## Monday 22 September 2014

### Prediction failures

The flat payoff curve problem hit iPredict's vote share markets.

A contract paying \$0.01 for every percentage point National got was trading at \$0.44 just prior to the election: far below National's outcome of 48%. At the same time, iPredict's contract paying \$1 if National were to win more than 44% of the vote was trading well over \$0.80. What gives? You can tell convoluted stories trying to rationalise it around improbable underlying probability distributions, but it was just flat payoff curves.

I owned 250 contract of Vote.National. I paid an average of \$0.4376 for those contracts. I will gain just under 5 cents per contract, for a gain of \$10.60. To get that almost eleven bucks, I had \$109.40 locked up in those contracts for a year. Sure, a 10% return seems fine, but it's a pretty heavy carrying cost where the opportunity cost is contracts elsewhere providing greater return (and more risk).

If we look across the "Pays \$1 if National gets over x%" contracts, we get a fair odds line of 46.5% prior to the election. A contract paying \$1 if National did better than 46.5% was trading around \$0.50 in the last couple days before the election. That's still much worse than National's eventual outcome, but not nearly as far out as the 44% used in the Herald's comparison. I'd been warning folks round the office for at least the last month not to trust the continuous contracts because of the flat payoff curve problem and to rely instead on the ranged \$1 contracts.

Why were the latter so far out too? That will be a fun one for the iPredict crew to look at. The fair odds line on the Greens was between 13.5 and 14%; the Conservatives were pegged between 4.5 and 5%. I don't know whether people were hedging (then why not short PM.National instead of the vote markets?), or failed to adjust thoroughly for that young Green and Internet/Mana voters might disproportionately fail to turn out.

How did I do?

• Well over a year ago, I'd shorted ACT's winning an electoral seat. I hadn't cleared that short position after Seymour was nominated because the prices had moved to what seemed then a fair price: I don't trade to reverse past errors, only when prices currently look wrong. So I lost \$26 there;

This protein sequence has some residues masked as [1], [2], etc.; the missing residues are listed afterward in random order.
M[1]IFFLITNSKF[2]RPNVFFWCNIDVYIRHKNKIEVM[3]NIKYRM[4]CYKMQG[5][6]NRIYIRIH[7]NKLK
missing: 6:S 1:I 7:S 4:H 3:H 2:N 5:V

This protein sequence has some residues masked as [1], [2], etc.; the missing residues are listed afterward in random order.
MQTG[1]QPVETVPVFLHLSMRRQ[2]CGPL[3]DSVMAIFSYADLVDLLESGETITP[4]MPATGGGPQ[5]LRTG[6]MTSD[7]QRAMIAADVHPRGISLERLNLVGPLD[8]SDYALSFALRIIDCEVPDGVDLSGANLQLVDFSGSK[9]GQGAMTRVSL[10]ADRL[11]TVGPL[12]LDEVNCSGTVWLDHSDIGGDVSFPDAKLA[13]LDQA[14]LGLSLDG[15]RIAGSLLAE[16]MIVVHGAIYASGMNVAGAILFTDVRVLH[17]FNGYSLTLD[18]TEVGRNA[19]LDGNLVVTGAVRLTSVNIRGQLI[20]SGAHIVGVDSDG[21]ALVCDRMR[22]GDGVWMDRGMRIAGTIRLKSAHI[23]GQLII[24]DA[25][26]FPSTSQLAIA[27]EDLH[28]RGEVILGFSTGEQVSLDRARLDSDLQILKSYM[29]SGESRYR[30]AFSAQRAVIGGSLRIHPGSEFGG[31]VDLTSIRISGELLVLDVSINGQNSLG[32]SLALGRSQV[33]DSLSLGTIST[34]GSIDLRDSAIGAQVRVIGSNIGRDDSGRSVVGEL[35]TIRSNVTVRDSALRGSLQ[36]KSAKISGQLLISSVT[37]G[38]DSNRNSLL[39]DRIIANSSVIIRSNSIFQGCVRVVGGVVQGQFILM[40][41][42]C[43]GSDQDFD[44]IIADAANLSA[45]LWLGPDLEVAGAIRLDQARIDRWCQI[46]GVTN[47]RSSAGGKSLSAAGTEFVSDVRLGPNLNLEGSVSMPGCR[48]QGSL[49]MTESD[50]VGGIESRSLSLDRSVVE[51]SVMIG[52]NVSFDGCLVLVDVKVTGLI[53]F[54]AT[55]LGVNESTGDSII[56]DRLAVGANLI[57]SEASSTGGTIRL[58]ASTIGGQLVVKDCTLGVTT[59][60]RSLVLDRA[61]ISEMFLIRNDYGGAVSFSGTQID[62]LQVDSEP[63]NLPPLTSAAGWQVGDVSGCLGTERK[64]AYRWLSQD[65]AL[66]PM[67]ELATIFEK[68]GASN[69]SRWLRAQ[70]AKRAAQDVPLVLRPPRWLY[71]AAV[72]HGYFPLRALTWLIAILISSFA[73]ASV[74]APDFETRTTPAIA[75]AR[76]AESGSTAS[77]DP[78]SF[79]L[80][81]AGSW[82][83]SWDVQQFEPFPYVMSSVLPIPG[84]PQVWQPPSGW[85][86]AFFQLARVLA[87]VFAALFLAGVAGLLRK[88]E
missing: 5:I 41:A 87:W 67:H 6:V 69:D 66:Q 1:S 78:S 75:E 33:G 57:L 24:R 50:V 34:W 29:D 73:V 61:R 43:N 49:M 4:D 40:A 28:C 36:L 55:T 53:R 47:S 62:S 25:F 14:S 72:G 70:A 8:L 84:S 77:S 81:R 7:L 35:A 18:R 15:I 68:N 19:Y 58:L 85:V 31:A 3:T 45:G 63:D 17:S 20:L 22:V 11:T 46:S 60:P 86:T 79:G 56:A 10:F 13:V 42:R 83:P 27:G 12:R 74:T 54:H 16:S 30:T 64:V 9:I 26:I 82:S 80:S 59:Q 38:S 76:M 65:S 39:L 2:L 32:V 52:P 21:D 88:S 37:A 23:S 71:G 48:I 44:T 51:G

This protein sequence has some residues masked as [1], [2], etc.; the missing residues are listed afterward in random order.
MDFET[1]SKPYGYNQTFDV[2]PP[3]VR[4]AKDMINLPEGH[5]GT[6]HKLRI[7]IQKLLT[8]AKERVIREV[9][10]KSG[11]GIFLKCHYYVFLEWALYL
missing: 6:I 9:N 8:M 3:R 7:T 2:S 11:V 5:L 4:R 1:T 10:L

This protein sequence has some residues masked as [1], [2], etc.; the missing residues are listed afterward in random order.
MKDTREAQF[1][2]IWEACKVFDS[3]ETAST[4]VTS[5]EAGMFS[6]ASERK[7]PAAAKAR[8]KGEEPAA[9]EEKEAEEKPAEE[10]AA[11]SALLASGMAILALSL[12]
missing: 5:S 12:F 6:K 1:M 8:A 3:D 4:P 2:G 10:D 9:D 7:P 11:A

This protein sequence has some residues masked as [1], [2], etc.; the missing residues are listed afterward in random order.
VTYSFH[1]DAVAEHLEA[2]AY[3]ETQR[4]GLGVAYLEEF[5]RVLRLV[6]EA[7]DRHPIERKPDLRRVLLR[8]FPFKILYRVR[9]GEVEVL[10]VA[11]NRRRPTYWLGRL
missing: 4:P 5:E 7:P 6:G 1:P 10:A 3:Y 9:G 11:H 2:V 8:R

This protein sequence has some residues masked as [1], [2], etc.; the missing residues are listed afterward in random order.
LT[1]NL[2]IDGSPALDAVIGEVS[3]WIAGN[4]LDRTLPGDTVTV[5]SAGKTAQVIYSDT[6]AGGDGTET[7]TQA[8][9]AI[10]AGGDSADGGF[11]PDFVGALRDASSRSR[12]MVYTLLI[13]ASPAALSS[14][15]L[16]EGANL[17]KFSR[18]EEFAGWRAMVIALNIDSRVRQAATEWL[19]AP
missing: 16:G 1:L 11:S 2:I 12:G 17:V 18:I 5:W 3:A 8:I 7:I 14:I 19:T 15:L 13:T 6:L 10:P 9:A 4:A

• Up \$171 on PM.2014.National, trading whenever prices seemed to have over-reacted either way;
• Up \$5.61 (so far) on Vote.2014.Nat, having bought at around the \$0.42-0.44 range. I bought a pile at \$0.4475 back in March when prices seemed offensively out of whack with the \$1 contracts, but then gave up trying to bring some sense to that market;
• Up \$5 shorting that Act would win 2 or 3 electoral seats;
• Up \$5 shorting that Russell Norman would be the next finance minister;
• Up \$76 shorting Labour, trading whenever the market seemed to have overshot on either side;
• Up \$45 shorting that the Conservatives would cross 5%.
• I was up on trading on Internet Party contracts, but I'd closed out all those positions well before the election and so am not entirely sure how it all netted out.
But I lost a couple of side-bets.

Back in January, I'd reckoned that an Internet Party could cross 5% if there were an Internet Party and if there were a big Snowden release in the middle of the election campaign. I bet a round or two of beers on it with one loyal reader of this blog. I no longer believed the Internet Party likely to cross 5% when Kim DotCom sabotaged the Snowden event by releasing an email that everyone but him believed to be a forgery, but that sure wasn't a condition of the bet. I also owe BK Drinkwater and KiwiPollGuy \$20 each.